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What is a Structured Settlement?

What is a Structured Settlement? Know All About This Theory Now

It pays to have a payment agreement that works for both parties, when an understanding goes sour and the matter is taken up in court. Once a structured settlement is ruled, the periodic payment obligation helps the wounds heal faster!
WealthHow Staff
Last Updated: Jun 3, 2018
The federal and state legislatures have realized the importance of structured settlement laws and regulations. While the Internal Revenue Code works at the federal level to ensure the application of these laws, the state settlement laws are taken care of via protection statutes and payments of judgment statutes that are made periodically. Even the medicare regulations exert a major impact on settlements and in order to ensure the benefits to the claimant, payments are now being incorporated within the special 'Set Aside Arrangements' and 'Special Needs Trusts'. This mode has been endorsed by many disability rights organizations, to make it easier on the special needs of the beneficiaries under their care.


The meaning of structured settlements has been clearly defined and explained to meet the application requirements for federal income taxation. It has been understood as an arrangement that must be established via an agreement for periodic payment towards damages, that are not included within the established 'excludables' of gross income under the legislation applicable in the Internal Revenue Code. It is the segmented or periodic payment of compensation, with regards to workers' compensation law, that is not included as per the code. Settlements are payable by an entity who is a party to the suit, or agreement, or to a workers' compensation claim. It is applicable to a person who has taken on the liability involved in segmented payments, in accordance with the Internal Revenue Code.

Legal Implications

A structured settlement typically involves the injured party, who is also the claimant, who agrees to a settlement with the defendant or the insurance carrier in order to dismiss the existent lawsuit, in return for a series of periodic or preset segmented payments over a stipulated period of time. Under such an agreement, the insurer ends up with a long-term payment obligation towards the claimant. In order to fund the established obligation, the insurer can adopt any of the two approaches. It can either purchase an annuity from some life insurance company or assign and delegate the accepted periodic payment obligation to a third party. The latter is referred to as an 'assigned case'.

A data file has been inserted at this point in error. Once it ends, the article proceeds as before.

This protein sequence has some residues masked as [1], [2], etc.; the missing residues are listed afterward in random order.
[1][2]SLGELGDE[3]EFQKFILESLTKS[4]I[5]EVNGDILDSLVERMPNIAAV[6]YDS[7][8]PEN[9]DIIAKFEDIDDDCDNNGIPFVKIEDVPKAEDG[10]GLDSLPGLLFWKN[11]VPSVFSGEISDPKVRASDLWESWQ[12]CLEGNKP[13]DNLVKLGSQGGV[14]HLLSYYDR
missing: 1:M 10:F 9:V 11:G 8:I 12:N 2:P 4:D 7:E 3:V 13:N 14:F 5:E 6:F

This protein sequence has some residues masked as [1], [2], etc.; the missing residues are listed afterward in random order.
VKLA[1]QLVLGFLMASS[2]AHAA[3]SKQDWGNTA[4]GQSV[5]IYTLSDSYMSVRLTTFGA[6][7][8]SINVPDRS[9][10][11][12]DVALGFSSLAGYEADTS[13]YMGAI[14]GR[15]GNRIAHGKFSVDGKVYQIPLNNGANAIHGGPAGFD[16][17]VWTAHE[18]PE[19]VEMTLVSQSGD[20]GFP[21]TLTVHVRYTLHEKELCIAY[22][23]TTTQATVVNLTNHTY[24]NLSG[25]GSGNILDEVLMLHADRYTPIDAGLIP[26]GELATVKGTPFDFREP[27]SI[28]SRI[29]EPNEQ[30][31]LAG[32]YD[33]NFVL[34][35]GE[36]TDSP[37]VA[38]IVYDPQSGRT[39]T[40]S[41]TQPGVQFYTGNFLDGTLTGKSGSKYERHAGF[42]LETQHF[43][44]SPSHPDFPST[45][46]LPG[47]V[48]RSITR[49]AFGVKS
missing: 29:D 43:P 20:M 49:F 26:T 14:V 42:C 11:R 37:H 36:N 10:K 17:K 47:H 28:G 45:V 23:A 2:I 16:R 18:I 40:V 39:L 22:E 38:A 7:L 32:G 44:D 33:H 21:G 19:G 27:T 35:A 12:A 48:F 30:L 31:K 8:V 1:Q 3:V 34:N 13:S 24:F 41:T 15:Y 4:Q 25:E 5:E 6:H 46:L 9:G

Understanding the 'Assigned Case'

Here, the insurer basically prefers to refrain from the long-term periodic payment obligation issued and accepted within the paradigms of the law. Accordingly, it transfers this obligation via a 'qualified assignment' to a third party or the 'assignment company'. The assignment company, which usually is the life insurance company from where the annuity is purchased, requires the insurer to make a payment towards securing an annuity to fund the periodic payment obligation. However, if the claimant agrees to the transfer of the segmented payment obligation, then the defendant does not bear the liability of payment. The 'assigned case' method is sought by companies that do not wish to carry the periodic payment obligation on their books.

Understanding the 'Unassigned Case'

In an unassigned case, the insurer bears the periodic or segmented payment obligation issued by law, by purchasing an annuity from a life insurance company. The annuity works like an asset that helps the company to fulfill its obligation. The payment option agreed upon is exact to the legal acceptance, with regards to time and amount. The property or casualty company owns the annuity and declares the claimant as the payee, making arrangements for the stipulated payments to be sent directly to the claimant. In the case of the segmented payment option being dependent on someone continuing to be alive, then the claimant becomes the 'measuring life' under the annuity.